After you have everything combined, you typically chill the mixture before rolling into balls. If the mixture is too soft, half of the mixture will end up on your hands, and it's harder to make even balls. Once chilled, it holds together much better.
Also, try to minimize how much you handle the mixture. Use a scoop or spoon to take some out and roll in your hands relatively quickly. It's fine if they soften a little (it helps the coating stick!) but not too much.
Once you have formed the mixture in balls, it's time for toppings! Well, coatings, really. The outer layer both makes them that bit prettier to look at, and gives something a bit less sticky to hold.
Coatings are typically either coconut, sprinkles (more the dot-like nonpareils - hundreds and thousands to those in the UK/Australia) or sugar. You can really go with whatever you prefer.
Here I chose coconut, since to me they are sweet enough already, and I just prefer it. Though I struggle to get desiccated coconut which is finer, so have used shredded which doesn't stick quite as well.
Even with chilling the mixture, the warmth of your hands is generally enough to help the coating stick. But if needed, you can let them sit out a little first.
How to store chokladbollar
While these are pretty easy to eat quite a few of all at once, if you do have leftover they also store well. Just keep them in the fridge in a sealed container. They will keep fine for a couple days, or a little longer.
Generally, the coating stops them from sticking together, but if you can store them in a single layer, with a little gap between them, then it avoids any issue.
Swedish chocolate oat balls, chokladbollar, are such an easy and tasty treat. Perfectly moreish little bites packed with flavor and so simple to make. No wonder they are a favorite - try them and you'll see why.
Try these other tasty no bake treats:
- Lemon slice (an Australian bar with a coconut-cookie base and lemon topping - so tasty!)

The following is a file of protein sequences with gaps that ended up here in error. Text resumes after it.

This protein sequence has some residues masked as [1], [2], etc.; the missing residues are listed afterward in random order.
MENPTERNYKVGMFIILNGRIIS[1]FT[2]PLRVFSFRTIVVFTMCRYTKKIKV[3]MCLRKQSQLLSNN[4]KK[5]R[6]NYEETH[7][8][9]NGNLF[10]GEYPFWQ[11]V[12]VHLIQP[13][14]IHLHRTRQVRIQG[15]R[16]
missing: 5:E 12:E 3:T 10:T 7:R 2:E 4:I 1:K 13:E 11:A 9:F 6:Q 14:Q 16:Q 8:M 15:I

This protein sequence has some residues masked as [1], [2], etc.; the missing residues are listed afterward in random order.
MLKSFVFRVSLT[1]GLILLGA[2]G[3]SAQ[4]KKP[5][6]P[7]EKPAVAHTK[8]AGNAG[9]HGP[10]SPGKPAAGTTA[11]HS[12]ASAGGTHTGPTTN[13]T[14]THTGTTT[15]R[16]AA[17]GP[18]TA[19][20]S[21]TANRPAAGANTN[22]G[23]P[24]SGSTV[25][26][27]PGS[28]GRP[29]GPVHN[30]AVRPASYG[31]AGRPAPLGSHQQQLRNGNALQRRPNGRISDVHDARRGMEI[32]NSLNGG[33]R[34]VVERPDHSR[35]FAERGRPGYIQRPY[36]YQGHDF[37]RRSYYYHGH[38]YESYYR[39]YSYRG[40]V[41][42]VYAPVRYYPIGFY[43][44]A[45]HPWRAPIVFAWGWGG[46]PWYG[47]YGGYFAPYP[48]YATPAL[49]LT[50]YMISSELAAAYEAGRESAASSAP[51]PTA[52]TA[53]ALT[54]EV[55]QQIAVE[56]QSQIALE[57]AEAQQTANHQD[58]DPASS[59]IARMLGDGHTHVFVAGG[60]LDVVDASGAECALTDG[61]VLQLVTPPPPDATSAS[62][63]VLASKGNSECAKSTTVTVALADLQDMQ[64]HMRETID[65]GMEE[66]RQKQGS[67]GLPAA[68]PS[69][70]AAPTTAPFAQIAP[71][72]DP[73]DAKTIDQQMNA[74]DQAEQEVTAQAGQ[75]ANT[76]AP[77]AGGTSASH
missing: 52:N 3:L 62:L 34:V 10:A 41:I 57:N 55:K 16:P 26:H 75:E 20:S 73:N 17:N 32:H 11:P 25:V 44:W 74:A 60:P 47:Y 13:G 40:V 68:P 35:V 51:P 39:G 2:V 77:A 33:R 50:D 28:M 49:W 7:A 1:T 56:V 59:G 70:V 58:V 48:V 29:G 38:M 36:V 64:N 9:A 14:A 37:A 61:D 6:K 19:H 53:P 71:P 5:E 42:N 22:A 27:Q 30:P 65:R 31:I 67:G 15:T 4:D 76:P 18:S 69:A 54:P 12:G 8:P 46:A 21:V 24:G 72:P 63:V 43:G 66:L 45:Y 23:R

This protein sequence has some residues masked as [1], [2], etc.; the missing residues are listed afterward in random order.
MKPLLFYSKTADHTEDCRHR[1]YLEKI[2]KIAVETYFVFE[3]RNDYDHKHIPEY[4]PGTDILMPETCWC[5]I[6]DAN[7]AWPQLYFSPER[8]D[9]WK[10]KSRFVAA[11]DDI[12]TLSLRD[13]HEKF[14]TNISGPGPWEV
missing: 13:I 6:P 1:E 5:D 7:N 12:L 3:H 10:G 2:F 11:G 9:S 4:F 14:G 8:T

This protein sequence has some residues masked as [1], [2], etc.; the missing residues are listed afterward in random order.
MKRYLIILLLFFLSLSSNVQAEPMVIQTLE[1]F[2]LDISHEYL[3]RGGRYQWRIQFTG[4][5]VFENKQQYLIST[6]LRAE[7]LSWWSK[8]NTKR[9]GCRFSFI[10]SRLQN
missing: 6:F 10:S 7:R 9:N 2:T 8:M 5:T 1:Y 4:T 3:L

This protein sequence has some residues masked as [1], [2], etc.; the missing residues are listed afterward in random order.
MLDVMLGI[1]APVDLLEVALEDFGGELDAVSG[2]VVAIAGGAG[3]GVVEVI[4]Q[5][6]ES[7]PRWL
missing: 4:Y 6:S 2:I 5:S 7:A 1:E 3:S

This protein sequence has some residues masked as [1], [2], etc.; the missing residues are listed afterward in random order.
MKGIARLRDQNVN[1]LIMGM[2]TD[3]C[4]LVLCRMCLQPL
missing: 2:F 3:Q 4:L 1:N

- Cranberry truffles (perfect for gifting, too)
- No bake pumpkin cookies (involves a little melting, but no baking and so tasty and easy)
- Plus get more Nordic recipes and snack recipes, both sweet and savory, in the archives.
Chokladbollar - Swedish chocolate oat balls
- 2 tablespoon coffee strong, warm
- 3 tablespoon cocoa powder
- 1 teaspoon vanilla extract
- 1 ½ cups rolled oats (old fashioned oats)
- ½ cup sugar
- 7 tablespoon unsalted butter
- ½ cup desiccated coconut or shredded, if desiccated not available; approx
- Blend together the coffee, cocoa powder and vanilla to form a smooth, thick paste.
- Place the oats in a food processor and pulse a couple times to break up a little.
- Add the sugar, butter and cocoa paste to the oats and blend everything so combined. Try not to blend so much so that you loose the oat texture completely, but you want it mixed. You may need to stop part way through and scrape down the sides then mix again.
- Chill the mixture in the fridge for around 30 minutes to firm up. Then, take spoonfuls of the mixture (around a tablespoon), roll it smooth with your hands then roll the ball in coconut to give a thin coating. Repeat with the rest of the mixture.
- If you don't have a food processor, you can make this the more traditional way instead. First, let the butter soften a little. Then blend the coffee, cocoa powder and vanilla together, as above. Mix together the butter and sugar until relatively smooth and fluffy. Mix in the oats and cocoa paste and stir well to combine. It will be a bit coarser, unless you have a way to break up the oats a little, but still good. Chill the mixture then roll as above.